Getting Up and Running Locally With Docker

The steps below will get you up and running with a local development environment. All of these commands assume you are in the root of your generated project.

Prerequisites

You’ll need at least Docker 1.10.

If you don’t already have it installed, follow the instructions for your OS:

Attention Windows users

Currently PostgreSQL (psycopg2 python package) is not installed inside Docker containers for Windows users, while it is required by the generated Django project. To fix this, add psycopg2 to the list of requirements inside requirements/base.txt:

# Python-PostgreSQL Database Adapter
psycopg2==2.6.2

Doing this will prevent the project from being installed in an Windows-only environment (thus without usage of Docker). If you want to use this project without Docker, make sure to remove psycopg2 from the requirements again.

Build the Stack

This can take a while, especially the first time you run this particular command on your development system:

$ docker-compose -f local.yml build

If you want to build the production environment you use production.yml as -f argument (docker-compose.yml or docker-compose.yaml are the defaults).

Boot the System

This brings up both Django and PostgreSQL.

The first time it is run it might take a while to get started, but subsequent runs will occur quickly.

Open a terminal at the project root and run the following for local development:

$ docker-compose -f local.yml up

You can also set the environment variable COMPOSE_FILE pointing to local.yml like this:

$ export COMPOSE_FILE=local.yml

And then run:

$ docker-compose up

Running management commands

As with any shell command that we wish to run in our container, this is done using the docker-compose -f local.yml run command.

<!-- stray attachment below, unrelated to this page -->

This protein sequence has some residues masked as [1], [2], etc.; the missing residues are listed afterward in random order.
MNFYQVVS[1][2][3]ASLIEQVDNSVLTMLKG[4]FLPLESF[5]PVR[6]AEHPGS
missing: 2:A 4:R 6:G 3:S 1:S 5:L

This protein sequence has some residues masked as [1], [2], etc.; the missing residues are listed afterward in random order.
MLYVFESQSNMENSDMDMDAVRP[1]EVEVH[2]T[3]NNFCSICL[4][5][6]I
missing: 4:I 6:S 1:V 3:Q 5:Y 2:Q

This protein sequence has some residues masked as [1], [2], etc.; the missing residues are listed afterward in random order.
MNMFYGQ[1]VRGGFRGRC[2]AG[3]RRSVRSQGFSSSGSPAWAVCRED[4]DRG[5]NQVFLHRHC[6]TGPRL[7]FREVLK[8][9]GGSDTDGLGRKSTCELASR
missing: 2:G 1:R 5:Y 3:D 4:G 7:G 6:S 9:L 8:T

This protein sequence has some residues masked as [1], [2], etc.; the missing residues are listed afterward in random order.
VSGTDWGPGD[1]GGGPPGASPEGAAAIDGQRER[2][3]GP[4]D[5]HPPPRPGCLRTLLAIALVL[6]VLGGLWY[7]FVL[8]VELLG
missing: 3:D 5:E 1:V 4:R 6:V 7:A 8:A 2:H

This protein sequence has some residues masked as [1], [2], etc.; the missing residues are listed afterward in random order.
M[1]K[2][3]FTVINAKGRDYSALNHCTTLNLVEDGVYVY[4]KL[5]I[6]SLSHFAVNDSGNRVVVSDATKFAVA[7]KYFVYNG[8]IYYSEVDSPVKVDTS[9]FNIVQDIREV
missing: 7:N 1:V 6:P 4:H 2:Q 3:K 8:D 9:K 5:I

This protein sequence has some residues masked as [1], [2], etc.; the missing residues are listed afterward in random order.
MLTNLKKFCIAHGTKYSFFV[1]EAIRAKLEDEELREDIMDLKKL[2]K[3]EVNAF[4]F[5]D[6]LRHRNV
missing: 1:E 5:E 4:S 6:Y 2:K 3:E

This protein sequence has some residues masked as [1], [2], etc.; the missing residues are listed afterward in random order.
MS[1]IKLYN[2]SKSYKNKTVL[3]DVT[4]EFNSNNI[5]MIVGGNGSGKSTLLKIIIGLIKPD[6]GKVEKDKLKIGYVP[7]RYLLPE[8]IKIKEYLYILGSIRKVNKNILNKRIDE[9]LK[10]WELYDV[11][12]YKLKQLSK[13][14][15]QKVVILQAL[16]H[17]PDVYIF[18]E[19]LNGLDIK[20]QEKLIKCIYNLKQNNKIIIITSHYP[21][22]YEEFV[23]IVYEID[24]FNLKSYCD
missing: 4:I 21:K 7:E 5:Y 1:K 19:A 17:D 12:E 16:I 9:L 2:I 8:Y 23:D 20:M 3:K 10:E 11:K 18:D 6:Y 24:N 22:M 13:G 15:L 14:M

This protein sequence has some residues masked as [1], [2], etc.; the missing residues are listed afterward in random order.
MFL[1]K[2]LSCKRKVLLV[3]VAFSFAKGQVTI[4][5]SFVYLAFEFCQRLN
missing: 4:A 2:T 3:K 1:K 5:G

To migrate your app and to create a superuser, run:

$ docker-compose -f local.yml run django python manage.py migrate
$ docker-compose -f local.yml run django python manage.py createsuperuser

Here we specify the django container as the location to run our management commands.

Add your Docker development server IP

When DEBUG is set to True, the host is validated against ['localhost', '127.0.0.1', '[::1]']. This is adequate when running a virtualenv. For Docker, in the config.settings.local, add your host development server IP to INTERNAL_IPS or ALLOWED_HOSTS if the variable exists.

Production Mode

Instead of using local.yml, you would use production.yml.

Other Useful Tips

Make a machine the active unit

This tells our computer that all future commands are specifically for the dev1 machine. Using the eval command we can switch machines as needed.

$ eval "$(docker-machine env dev1)"

Detached Mode

If you want to run the stack in detached mode (in the background), use the -d argument:

$ docker-compose -f local.yml up -d

Debugging

ipdb

If you are using the following within your code to debug:

import ipdb; ipdb.set_trace()

Then you may need to run the following for it to work as desired:

$ docker-compose -f local.yml run --service-ports django

django-debug-toolbar

In order for django-debug-toolbar to work with docker you need to add your docker-machine ip address to INTERNAL_IPS in local.py

You may need to add the following to your css in order for the django-debug-toolbar to be visible (this applies whether Docker is being used or not):

/* Override Bootstrap 4 styling on Django Debug Toolbar */
#djDebug[hidden], #djDebug [hidden] {
    display: block !important;
}

#djDebug [hidden][style='display: none;'] {
    display: none !important;
}

Using the Mailhog Docker Container

In development you can (optionally) use MailHog for email testing. If you selected use_docker, MailHog is added as a Docker container. To use MailHog:

  1. Make sure, that mailhog docker container is up and running
  2. Open your browser and go to http://127.0.0.1:8025